All In The Family, When Cops Kill
Aug. 24, 2015 (Mimesis Law) — We’ve talked about police involved shootings and the investigations conducted, along with the lack of prosecution. We’ve talked about how district and state’s attorneys are not willing to take these cases to trial. We’ve talked about the tally that is being run by The Guardian, counting all of the people killed by police this year. So far, just under 750 people have been shot and killed by the police. Let’s look at one of the more interesting cases.
Joseph Caffarello was shot and killed by off-duty Rosemont, Illinois police officer Rick Drehobl, Jr. Caffarello had been involved in a domestic disturbance with his wife, Deanna Drehobl Caffarello.
Yup, that’s Rick Jr.’s sister.
Anyway, Rick Jr. came to drive his sister away, and Caffarello rammed his car into Rick Jr.’s car, whereupon Rick Jr. exits his vehicle and shoots Caffarello in the chest. Note the order of events here. The cars had already collided. Rick Jr. had already exited the vehicle. Then Rick Jr. shot Caffarello in the chest.
Seems simple, right? No immediate threat and a round to the center of the guy’s chest.
Not so fast.
Rick Jr. and Deanna have parents. Those parents are retired Rosemont Police Captain Richard Drehobl, Sr., who is also the current Park Board President, and Village Clerk Debbie Drehobl. Rick Jr. had been accompanied to the Caffarello residence by Eric Herrera, another off-duty Rosemont officer. Before they left, Deanna gave Caffarello’s only gun to Rick Jr., who put it in the car. So Rick Jr. knew that Caffarello was not armed.
And while all of this is happening, Richard Sr. has called the Rosemont Police and have them en route that location because there may be “trouble.”
So the State Police investigate and the State’s Attorney announces that there is insufficient evidence to go to trial.
Okay, we know that Caffarello wasn’t a nice guy. It took three attempts for the Illinois Tollway Authority to fire him and make it stick, the last time for sleeping on the job. Although he was not part of the Chicago mob, he had ties and played on them to intimidate others. Deanna claimed that he had a prescription drug problem, although that seems a bit self-serving under the circumstances. Caffarello’s uncle was a Rosemont village employee, as well as being a reputed mob street “collector.”
But although sliming the victim is common in police shootings, none of that changes the order of events, or the single shot to the chest of an unarmed man.
And all of a sudden additional information comes forward. Witnesses stated that the first thing responding Rosemont officers did was hug Rick Jr. Before disarming him. I’m sorry, but when you show up on a scene and one guy is holding a gun and another guy is laying on the ground bleeding from a hole in his chest, the first thing you do is disarm the guy, not hug him.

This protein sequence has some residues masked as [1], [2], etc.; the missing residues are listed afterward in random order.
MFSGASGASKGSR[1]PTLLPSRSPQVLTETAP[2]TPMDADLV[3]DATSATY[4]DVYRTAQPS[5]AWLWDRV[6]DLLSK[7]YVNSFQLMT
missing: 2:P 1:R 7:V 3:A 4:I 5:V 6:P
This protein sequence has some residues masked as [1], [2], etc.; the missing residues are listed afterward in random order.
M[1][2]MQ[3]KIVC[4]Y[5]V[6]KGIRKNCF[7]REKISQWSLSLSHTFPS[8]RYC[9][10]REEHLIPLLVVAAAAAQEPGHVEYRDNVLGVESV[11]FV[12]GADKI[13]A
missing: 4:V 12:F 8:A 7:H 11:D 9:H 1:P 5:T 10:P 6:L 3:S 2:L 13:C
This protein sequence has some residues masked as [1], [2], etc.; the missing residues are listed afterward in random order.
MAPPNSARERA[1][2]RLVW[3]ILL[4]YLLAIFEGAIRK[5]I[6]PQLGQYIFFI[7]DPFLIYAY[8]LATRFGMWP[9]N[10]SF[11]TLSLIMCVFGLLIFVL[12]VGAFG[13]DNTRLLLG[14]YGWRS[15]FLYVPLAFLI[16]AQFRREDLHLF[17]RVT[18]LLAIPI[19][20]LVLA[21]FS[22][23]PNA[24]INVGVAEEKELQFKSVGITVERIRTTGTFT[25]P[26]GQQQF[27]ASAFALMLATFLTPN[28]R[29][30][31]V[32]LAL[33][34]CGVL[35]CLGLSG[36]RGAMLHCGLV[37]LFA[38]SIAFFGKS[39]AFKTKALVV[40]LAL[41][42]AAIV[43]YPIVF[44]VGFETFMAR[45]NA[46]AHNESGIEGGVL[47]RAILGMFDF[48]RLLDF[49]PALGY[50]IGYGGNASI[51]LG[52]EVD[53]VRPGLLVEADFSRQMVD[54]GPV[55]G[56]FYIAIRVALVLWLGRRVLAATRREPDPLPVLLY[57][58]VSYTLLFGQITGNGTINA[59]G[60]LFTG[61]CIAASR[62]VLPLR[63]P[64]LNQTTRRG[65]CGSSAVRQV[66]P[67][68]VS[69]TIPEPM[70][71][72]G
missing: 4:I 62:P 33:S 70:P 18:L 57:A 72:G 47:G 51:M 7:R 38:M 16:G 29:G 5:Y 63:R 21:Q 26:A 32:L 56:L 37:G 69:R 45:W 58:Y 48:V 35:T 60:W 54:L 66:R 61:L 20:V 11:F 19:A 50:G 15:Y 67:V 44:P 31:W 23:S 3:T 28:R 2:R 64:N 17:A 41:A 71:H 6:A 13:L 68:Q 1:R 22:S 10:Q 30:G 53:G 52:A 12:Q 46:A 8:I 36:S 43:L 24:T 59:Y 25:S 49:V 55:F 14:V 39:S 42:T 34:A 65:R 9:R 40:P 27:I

An officer who put Rick Jr. in an ambulance for “chest and back pain” had reportedly also stopped Caffarello earlier that day and believed that he was driving while under the influence of drugs. But he inexplicably did not arrest him. How nice. Is there a reason you didn’t arrest him? Doesn’t that sort of make the information you provide just more sliming of the victim?
And yet another witness came forward. A retired Rosemont fire chief and current Rosemont building inspector, claiming he saw the whole thing. Note that in Rosemont, both the police and fire are under the same department, the Department of Public Safety.
So we end up with the Cook County State’s Attorney not prosecuting the case for insufficient evidence. But we can trust that, because, well, government officials are to be trusted.
Well, maybe not so much. You see, in 2005, FBI Special Agent John Mallul testified that then Mayor Donald Stephens had ties with organized crime. The Illinois Gaming Board believed the same thing in 2004, and put it in a memo when they denied the village a casino. Current Mayor Bradley Stephens (Donald’s son) has surely corrected all of that, since he’s got his brother, Donald Jr., running the police department as the director of public safety, where Donald III is the police chief. The same police department that Rick Sr. retired from and that Rick Jr. currently works.
The same department that has 400 full- and part-time employees for a village of just over 4,000 residents. One public safety employee for every 10 citizens, that’s pretty good.
I’m sure that the December 2014 lawsuit alleging police cover-up of crime is also baseless, just a product of Frank Siciliano’s imagination. Except for the fact that Frank was a commander at the police department, there would be no reason to believe that there was a problem.
But we can trust the Cook County State’s Attorneys Office,
“After a very thorough investigation by the Illinois State Police and a subsequent legal review of the facts of this case, the Cook County state’s attorney’s office has determined that there is insufficient evidence to bring criminal charges in this matter.”
Officials at the state attorney’s office didn’t provide further explanation about what led to their decision.
Nothing to see here, move on.